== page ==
Completing cancer treatment can be both an exciting and concerning time for families. What you’ve gone through as a family has been tough; tougher than most people realise.

Finishing treatment successfully means a chance to get back to your ‘old’ life and be together as a family again without having to visit the hospital so much. It’s time for family life to return to ‘normal’; although this ‘normal’ will probably be different to before.

For example, there is reduced contact with your medical teams and less monitoring. It is normal to be concerned about whether the cancer will return but it’s important not to let this overwhelm you. If you do have ongoing concerns, talk to your doctor or healthcare team.

Finishing treatment is a time to celebrate. You can look back on how you managed such a difficult time in your lives; how brave and strong you have all been to have survived! Hopefully, the toughest days are behind you. Now you can get used to the next stage of your cancer experience as ‘cancer survivors’.

Returning to ‘normal’ routines

Often, family routines and activities have been interrupted by cancer treatment. The need for one parent to be at hospital with the child who had cancer often means their siblings have been cared for by other family members and things might have been done quite differently while you have been away. This can be a little confusing and frustrating at times.

On completing treatment and returning home, some families can find it difficult to re-establish a family routine or may need a change. It may be that you cannot just ‘fit’ back into your old routine. Things might seem different now. You may need to work at creating a new routine or a ‘new feeling of normal’. Family members can often find it difficult or strange being all together again after such a long time apart. Your child who had cancer might find it difficult to ‘share’ the parent who was with them during their treatment. Their brothers and sisters may also find it hard, feeling like the child who had cancer is getting ‘spoilt’ or ‘had all the attention’.

Sitting down and having a really open talk about how everyone feels may help. Everyone will have had a very different experience or story of what living with cancer was like for them.

Sometimes extended family members may think that once the cancer treatment is finished, your life will quickly return to the way it was. Family and friends may have good intentions but won’t really understand what you have been through. This can be tough.

If after a few weeks you are still finding things tough, ring your doctor or someone in your healthcare team. They will be able to help you or refer you to someone in your area who can offer more specialised help and support. Be gentle on yourself — you are still ‘normal’ and are doing ok.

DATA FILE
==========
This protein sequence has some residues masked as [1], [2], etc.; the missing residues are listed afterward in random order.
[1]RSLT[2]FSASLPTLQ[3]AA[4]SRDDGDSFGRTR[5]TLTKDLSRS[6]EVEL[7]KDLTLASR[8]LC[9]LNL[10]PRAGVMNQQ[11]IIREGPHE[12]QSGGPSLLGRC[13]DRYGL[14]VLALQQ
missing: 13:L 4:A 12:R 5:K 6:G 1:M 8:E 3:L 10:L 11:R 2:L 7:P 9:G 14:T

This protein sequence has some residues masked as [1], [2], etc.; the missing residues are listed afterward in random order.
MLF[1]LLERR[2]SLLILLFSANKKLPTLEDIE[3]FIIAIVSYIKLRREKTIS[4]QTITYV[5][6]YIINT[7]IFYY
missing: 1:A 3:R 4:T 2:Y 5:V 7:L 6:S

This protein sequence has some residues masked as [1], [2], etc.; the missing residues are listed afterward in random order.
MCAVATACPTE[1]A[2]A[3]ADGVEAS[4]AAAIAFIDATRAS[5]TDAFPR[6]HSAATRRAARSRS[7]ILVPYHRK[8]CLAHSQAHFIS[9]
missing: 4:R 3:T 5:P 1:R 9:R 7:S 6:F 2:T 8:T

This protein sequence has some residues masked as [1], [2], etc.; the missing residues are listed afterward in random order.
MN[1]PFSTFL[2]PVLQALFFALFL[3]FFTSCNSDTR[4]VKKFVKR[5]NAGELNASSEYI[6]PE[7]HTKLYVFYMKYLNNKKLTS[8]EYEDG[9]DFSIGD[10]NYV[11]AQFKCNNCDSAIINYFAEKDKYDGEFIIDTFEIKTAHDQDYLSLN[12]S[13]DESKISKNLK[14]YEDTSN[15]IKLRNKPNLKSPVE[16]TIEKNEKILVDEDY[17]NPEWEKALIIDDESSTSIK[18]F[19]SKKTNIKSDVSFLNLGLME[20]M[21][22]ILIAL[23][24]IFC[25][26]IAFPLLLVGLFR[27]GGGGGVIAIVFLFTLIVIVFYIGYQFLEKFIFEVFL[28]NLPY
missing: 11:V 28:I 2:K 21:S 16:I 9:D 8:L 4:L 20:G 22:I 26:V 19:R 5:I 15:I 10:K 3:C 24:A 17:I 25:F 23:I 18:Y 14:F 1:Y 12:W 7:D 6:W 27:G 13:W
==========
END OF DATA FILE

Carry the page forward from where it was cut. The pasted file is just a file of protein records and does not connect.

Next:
Reconnecting with friends

Children with cancer often don’t get to see their friends, go to school, go to parties or play dates, or participate in sport while they are receiving treatment. When they are back home, it is very important to help your child reconnect with their friends. Your child may be excited about seeing their friends again but they might also be anxious. Listen to their worries and don’t minimise or dismiss them. Here are a few suggestions for helping your child through this time:

  • Give your child’s friends a ring or talk to their parents about the cancer and what has happened while you have been away. Often others feel a little anxious and want to do the ‘right’ thing. Giving other people information and facts on what has happened and what you are hoping for now can help everyone act more normally and be more relaxed.
  • If the thought of ringing people is too much try sending out an invite for a ‘welcome home’ lunch, BBQ or morning tea. As part of the invitation, include a note about the cancer, the treatment and your experiences and let others know how important friendships will be in your child’s recovery, as well as for mum, dad and siblings too.
  • If they’re feeling confident enough, contact your child’s school and encourage their teacher to do a class project on ‘life with cancer’ inviting your child to come and be the guest speaker. This can help break the ice if it happens before their return to school.
  • If your child is older and it’s appropriate, suggest they contact their friends first by email, Facebook or a similar method that’s safe but doesn’t need an instant face-to-face reply.
  • Ask your child to invite one or two close friends to your house for a movie night or lunch as a way to ease everyone back into their friendships.

It is important to remember most children will be fine. It just takes time, patience and sometimes a bit of creativity.

Some families may benefit from getting in touch with the Queensland Youth Cancer Service, who advocate for and help navigate the needs of adolescents and young adults aged 15-25 dealing with cancer across their health, community and home environments.